Friday, December 11, 2009

fortune cookies part 1

the future's in your lap
so keep it warm

--Flo and Eddie

Monday, November 16, 2009

Hallowed Rewind--part one

I was at a poetry party. Pretty big party--Eileen Myles was the guest of honor, so there was lots of factional crossover. 21 Grand types, flarfers, 4th gen langpo--I feel embarrassed listing them because I'm so out of it now that I can't recognize the categories, let alone the players. Where's my scorcard? But it was pretty comfortable--or as comfortable as parties can be, for me. I thought, I'm a poet, they're poets, lots in common. But---

Talking to a younger poet--I really like her work. She's read in the series I curate, knows me as a buyer for the store. But said--"I didn't know you wrote poetry." Seemed quite surprised. She knew about the novels.

I realized that I haven't published poetry in years--except for two exceptions, David Brazil's mag, Try, and one chapbook on Blue Press. I've wanted to publish more, but my poetry seems miles behind (or ahead, or just outside) what other poets are doing now.

Lateley (to quote William Talcott) my ego's been barking. I've been rewriting old poems, and writing new ones. Would like to have a "New and Selected" published, but doubt there would be much interest. So--I'm going to post stuff as I finish, starting with early rewrites. Next party--I'll just point 'em to my blog.

Hallowed Rewind
new and selected poems

Loose Ends

We were on the roof gray day
The sky blended in with it
Saw a bird kind of slate
Said maybe we could go out
Get a drink or something noticed
A gray pole and a broken antenna
A rope wound around knotted
At the end knot made a clanging

Saw some blue beyond the clouds
Then didn’t you said what movie
Is this something foreign judging
By the slowness of the plot your
Head was in your hands then
You straightened stood stretched
Drifted to the edge

Secret Agent Man

People who wear exotic clothes
Often have conventional minds
I’ve decided to dress like a clerk
For the rest of my life

I once considered taking a vow
Of silence but feared I’d attract
Too much attention as a mute

I go to an office and file until lunch
Go for a sandwich at a sandwich place
Return to the office and file some more

I Wish They All Could Be

God only knows what I’d be without you
Shiver bow my head walking the avenue
Where people routinely bounce off the walls
Like bumper cars then fall in heaps
At the end of the street just like the plague

Only to be carried away in flatbed trucks
Crying 96 tears into 98 wounds

Friday, October 16, 2009

The Reviewers speak--all two of them

we all come into this world
with our little egos equipped

with individual horns now
if we don't blow them who

else will

--George Sanders

Tough to get reviewed these days--especially hard for small press writers.
The New York Times passed--also TLS, New York Review, um--SF Chronicle, Rain
Taxi...but a couple of nice feature pieces the Express and Daily Planet.

Garrett Caples' review in the Guardian got bumped:

Double Penetration

The Incredible Double
by Owen Hill
PM Press

review by Garrett Caples

Poet, bookseller, reading series curator at Moe’s Books in Berkeley, Owen Hill is among our under-recognized literary talents. Like Kenneth Fearing before him, Hill has turned to the detective novel as a genre befitting a poet’s love of phrasemaking. The Chandler Apartments (2002)—an actual building around the corner from Moe’s—introduced readers to book-scout-turned-unlicensed-PI, Clay Blackburn, who returns for a new novella, The Incredible Double (PM Press, $13.95). This phrase, initially referring to sex when a man comes twice before withdrawing, accrues many significations, from doppelgangers to double agents to group sex, suggestive even of Clay’s bisexuality (much meditated on, though consummated in Chandler, not here).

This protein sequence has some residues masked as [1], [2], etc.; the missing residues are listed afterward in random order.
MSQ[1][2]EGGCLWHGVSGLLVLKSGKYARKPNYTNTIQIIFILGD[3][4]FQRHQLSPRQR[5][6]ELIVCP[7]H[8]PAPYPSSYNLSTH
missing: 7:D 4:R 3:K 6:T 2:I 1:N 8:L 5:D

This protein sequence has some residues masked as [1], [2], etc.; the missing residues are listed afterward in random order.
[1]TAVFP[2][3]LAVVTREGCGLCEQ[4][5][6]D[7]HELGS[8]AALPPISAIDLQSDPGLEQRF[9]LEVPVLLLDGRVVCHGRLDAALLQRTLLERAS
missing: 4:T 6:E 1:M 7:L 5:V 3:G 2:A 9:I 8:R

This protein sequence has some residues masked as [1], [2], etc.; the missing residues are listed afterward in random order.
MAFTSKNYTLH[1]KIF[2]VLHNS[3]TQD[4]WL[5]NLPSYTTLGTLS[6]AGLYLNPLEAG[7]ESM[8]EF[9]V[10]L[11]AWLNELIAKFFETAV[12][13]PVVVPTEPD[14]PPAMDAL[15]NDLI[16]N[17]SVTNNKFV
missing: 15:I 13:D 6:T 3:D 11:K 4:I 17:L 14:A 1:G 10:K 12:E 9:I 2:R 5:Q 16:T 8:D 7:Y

She was a bundle of clichés, but again, I wasn’t noticing. Or maybe it’s that in Berkeley we live with a different set of clichés.” Here Clay announces Hill’s great achievement. For Berkeley seems a recalcitrant city for noir aesthetics. Yet Hill finds what he needs; Telegraph bums become informants, anarchists gun-toting muscle, Trieste a suitably low-key clandestine rendezvous. A trip to Orinda evokes all the disdain of Marlowe’s visit to Burlingame in The Big Sleep. Hill’s style is tasty but not overblown: in the first paragraph, on Route 24, Clay “wagged a middle finger”—a phrase so wrong becomes more right, like the dog that “screamed” in Stephen Crane’s “The Bride Comes to Yellow Sky.”

The plot—involving a Wal-Mart-like organization’s attempt to penetrate the Bay with evil retail—isn’t quite perfunctory, though it’s more a premise for Clay to muse on his obsessions: poetry, sex, wine, espresso, etc. As it grows more fantastic, the book heads in the direction of David Meltzer’s Agency Trilogy, a fine direction indeed, exceeding pulp much as Meltzer amps up pornography to where it explodes. All in all, Double is an excellent contribution to the tradition of poets’ pulp fiction.

Also, a review/post on Andrew Goodwin's excellent blog, Professor of Pop:

Owen Hill's first novel, The Chandler Apartments, was a page-turner, read literally in one frenzied Saturday morning. Declaration of (minor) interest: Owen is a friend of a friend (& once kindly gave me discount @ Moe's but don't tell anyone that.)

Here's the opening para from his new novel The Incredible Double, words that will draw you in like a punter to a strip club -- ok then problem drinker to a dive bar -- if you read them aloud:


"My '87 Tercel is in great shape, only a hundred thousand miles and almost new everything, but it does have trouble with the Bay Area hills. Coming out of the tunnel on 24, leaving Berkeley, heading toward the suburbs, I was losing speed and the SUVs were losing patience. I shifted it down into second and wagged my middle finger. My best friend Marvin says that driving slow in a small car is a revolutionary act. Maybe's he right. A woman in a Hummer, no lie, who probably weighed in at 97 pounds, half of it hair, gave me a look that could kill and, waved her phone at me. When you think of spoiled little brats in military vehicles careening through the 'burbs, you know how rotten the twentieth-century will be."